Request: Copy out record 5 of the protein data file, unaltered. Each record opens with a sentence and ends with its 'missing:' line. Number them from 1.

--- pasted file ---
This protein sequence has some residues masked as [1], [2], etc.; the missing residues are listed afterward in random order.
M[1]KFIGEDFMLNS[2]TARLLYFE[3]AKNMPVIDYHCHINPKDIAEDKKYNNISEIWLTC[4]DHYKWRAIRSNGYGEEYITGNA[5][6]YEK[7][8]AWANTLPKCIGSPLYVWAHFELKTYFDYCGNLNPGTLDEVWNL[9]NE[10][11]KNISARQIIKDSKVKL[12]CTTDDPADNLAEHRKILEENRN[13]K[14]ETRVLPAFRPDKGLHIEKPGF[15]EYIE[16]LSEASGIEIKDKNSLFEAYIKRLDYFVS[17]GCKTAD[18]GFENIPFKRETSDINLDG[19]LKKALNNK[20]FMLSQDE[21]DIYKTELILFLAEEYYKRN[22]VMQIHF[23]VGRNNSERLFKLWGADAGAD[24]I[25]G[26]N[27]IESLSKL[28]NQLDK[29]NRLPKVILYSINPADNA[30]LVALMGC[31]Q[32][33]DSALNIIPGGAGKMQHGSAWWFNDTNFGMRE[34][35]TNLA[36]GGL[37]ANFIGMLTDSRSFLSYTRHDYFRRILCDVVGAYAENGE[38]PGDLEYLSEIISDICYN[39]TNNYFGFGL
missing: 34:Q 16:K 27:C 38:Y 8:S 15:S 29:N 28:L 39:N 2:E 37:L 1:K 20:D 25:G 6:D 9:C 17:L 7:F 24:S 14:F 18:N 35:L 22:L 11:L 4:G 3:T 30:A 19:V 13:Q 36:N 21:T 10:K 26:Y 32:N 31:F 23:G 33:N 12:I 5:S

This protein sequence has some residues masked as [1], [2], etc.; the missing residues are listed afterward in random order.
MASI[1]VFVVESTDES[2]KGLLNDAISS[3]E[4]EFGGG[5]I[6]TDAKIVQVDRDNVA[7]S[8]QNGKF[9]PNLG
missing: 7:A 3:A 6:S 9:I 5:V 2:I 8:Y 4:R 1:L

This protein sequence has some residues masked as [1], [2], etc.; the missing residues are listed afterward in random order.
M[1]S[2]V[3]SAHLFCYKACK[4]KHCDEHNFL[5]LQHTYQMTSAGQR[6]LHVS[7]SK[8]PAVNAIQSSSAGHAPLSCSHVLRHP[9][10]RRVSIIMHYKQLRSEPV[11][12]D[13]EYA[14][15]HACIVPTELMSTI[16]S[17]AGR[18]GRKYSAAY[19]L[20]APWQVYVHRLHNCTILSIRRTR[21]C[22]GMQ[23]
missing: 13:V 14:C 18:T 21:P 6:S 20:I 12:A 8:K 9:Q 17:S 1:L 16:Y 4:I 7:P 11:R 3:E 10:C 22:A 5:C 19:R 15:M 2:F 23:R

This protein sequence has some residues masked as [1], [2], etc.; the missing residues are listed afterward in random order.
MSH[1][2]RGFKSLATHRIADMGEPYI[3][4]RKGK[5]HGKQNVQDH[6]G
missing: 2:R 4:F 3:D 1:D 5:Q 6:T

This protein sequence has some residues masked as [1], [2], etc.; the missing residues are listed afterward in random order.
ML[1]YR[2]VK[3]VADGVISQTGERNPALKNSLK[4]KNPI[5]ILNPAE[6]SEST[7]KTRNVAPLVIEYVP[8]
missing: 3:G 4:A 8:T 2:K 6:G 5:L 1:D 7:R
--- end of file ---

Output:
This protein sequence has some residues masked as [1], [2], etc.; the missing residues are listed afterward in random order.
ML[1]YR[2]VK[3]VADGVISQTGERNPALKNSLK[4]KNPI[5]ILNPAE[6]SEST[7]KTRNVAPLVIEYVP[8]
missing: 3:G 4:A 8:T 2:K 6:G 5:L 1:D 7:R